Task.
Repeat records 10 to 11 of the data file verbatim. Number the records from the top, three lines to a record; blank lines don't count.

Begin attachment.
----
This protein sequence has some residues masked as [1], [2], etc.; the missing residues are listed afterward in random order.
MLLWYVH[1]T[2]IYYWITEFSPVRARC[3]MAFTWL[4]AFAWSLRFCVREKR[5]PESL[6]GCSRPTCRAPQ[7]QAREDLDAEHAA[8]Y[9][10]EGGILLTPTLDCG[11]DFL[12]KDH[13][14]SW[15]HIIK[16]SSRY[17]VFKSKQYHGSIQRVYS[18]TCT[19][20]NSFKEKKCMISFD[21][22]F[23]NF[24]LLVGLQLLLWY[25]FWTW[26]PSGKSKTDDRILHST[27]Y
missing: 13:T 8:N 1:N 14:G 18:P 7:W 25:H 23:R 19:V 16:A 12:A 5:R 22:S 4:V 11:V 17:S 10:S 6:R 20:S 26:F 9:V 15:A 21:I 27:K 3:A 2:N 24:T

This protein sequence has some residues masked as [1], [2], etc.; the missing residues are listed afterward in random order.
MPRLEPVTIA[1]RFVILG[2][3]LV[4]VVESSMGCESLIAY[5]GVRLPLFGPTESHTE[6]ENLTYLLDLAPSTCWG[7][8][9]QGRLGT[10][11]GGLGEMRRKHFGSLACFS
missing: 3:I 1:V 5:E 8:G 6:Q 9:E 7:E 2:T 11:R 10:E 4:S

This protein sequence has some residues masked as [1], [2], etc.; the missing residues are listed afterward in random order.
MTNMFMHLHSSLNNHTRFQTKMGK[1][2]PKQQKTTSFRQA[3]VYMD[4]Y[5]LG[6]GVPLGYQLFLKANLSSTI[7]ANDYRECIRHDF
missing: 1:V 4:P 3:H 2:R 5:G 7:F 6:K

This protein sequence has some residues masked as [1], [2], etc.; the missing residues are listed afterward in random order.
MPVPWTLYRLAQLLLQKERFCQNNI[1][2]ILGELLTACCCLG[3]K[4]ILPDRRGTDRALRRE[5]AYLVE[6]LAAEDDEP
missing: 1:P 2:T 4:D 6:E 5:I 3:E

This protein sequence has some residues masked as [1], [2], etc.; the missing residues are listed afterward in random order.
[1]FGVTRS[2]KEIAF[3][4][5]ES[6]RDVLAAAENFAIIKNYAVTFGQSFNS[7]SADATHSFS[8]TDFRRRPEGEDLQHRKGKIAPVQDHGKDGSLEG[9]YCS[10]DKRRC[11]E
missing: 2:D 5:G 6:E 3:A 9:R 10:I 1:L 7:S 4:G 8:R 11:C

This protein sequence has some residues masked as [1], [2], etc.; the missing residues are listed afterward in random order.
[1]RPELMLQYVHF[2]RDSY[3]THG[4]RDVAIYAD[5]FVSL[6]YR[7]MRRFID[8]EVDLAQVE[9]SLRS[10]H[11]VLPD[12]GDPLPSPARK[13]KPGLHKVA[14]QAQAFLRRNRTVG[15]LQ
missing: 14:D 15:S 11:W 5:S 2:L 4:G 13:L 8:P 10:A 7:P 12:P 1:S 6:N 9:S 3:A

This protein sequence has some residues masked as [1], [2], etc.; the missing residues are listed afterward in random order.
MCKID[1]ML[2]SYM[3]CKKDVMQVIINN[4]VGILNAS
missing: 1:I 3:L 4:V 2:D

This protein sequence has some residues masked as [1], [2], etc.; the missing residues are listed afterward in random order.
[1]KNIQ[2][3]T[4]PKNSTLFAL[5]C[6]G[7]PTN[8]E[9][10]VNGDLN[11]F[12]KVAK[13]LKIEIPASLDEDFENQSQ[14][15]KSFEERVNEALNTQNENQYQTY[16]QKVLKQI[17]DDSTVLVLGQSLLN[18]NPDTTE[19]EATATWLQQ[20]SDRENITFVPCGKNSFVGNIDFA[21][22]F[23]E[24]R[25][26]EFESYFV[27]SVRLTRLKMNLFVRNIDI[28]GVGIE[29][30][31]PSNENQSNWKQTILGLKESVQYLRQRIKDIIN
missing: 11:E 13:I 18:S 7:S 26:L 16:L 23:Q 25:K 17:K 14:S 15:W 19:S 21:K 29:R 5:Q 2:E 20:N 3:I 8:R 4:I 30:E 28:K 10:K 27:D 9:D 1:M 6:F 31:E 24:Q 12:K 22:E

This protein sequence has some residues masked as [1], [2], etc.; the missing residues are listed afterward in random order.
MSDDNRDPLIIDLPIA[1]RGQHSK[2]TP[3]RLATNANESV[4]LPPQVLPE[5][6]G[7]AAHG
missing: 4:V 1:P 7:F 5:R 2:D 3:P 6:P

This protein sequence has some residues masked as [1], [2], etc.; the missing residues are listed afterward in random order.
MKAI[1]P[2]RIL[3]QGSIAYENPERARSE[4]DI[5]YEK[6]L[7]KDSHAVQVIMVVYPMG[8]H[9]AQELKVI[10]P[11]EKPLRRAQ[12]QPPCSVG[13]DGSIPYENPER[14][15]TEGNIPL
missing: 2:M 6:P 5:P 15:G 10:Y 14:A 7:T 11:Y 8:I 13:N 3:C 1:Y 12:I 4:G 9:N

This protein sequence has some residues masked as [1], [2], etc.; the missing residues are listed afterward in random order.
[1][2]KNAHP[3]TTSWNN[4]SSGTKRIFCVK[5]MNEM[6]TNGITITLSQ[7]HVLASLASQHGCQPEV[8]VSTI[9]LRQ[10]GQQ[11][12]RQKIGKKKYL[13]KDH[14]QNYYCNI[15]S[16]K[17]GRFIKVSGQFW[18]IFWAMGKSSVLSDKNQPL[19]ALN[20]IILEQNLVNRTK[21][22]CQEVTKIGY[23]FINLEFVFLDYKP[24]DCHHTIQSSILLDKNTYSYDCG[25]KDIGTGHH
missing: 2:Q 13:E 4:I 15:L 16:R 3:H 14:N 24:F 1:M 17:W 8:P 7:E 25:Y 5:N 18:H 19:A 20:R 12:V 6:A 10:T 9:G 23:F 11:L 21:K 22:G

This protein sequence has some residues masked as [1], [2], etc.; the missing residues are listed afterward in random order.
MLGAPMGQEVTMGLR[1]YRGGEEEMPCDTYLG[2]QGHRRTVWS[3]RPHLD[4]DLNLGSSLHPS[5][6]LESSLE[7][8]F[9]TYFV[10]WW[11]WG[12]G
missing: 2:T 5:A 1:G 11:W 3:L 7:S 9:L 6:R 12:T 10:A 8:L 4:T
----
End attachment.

This protein sequence has some residues masked as [1], [2], etc.; the missing residues are listed afterward in random order.
MKAI[1]P[2]RIL[3]QGSIAYENPERARSE[4]DI[5]YEK[6]L[7]KDSHAVQVIMVVYPMG[8]H[9]AQELKVI[10]P[11]EKPLRRAQ[12]QPPCSVG[13]DGSIPYENPER[14][15]TEGNIPL
missing: 2:M 6:P 5:P 15:G 10:Y 14:A 7:T 11:Y 8:I 13:N 3:C 1:Y 12:I 4:G 9:N

This protein sequence has some residues masked as [1], [2], etc.; the missing residues are listed afterward in random order.
[1][2]KNAHP[3]TTSWNN[4]SSGTKRIFCVK[5]MNEM[6]TNGITITLSQ[7]HVLASLASQHGCQPEV[8]VSTI[9]LRQ[10]GQQ[11][12]RQKIGKKKYL[13]KDH[14]QNYYCNI[15]S[16]K[17]GRFIKVSGQFW[18]IFWAMGKSSVLSDKNQPL[19]ALN[20]IILEQNLVNRTK[21][22]CQEVTKIGY[23]FINLEFVFLDYKP[24]DCHHTIQSSILLDKNTYSYDCG[25]KDIGTGHH
missing: 2:Q 13:E 4:I 15:L 16:R 3:H 14:N 24:F 1:M 17:W 8:P 7:E 25:Y 5:N 18:H 19:A 20:R 12:V 6:A 10:T 9:G 23:F 11:L 21:K 22:G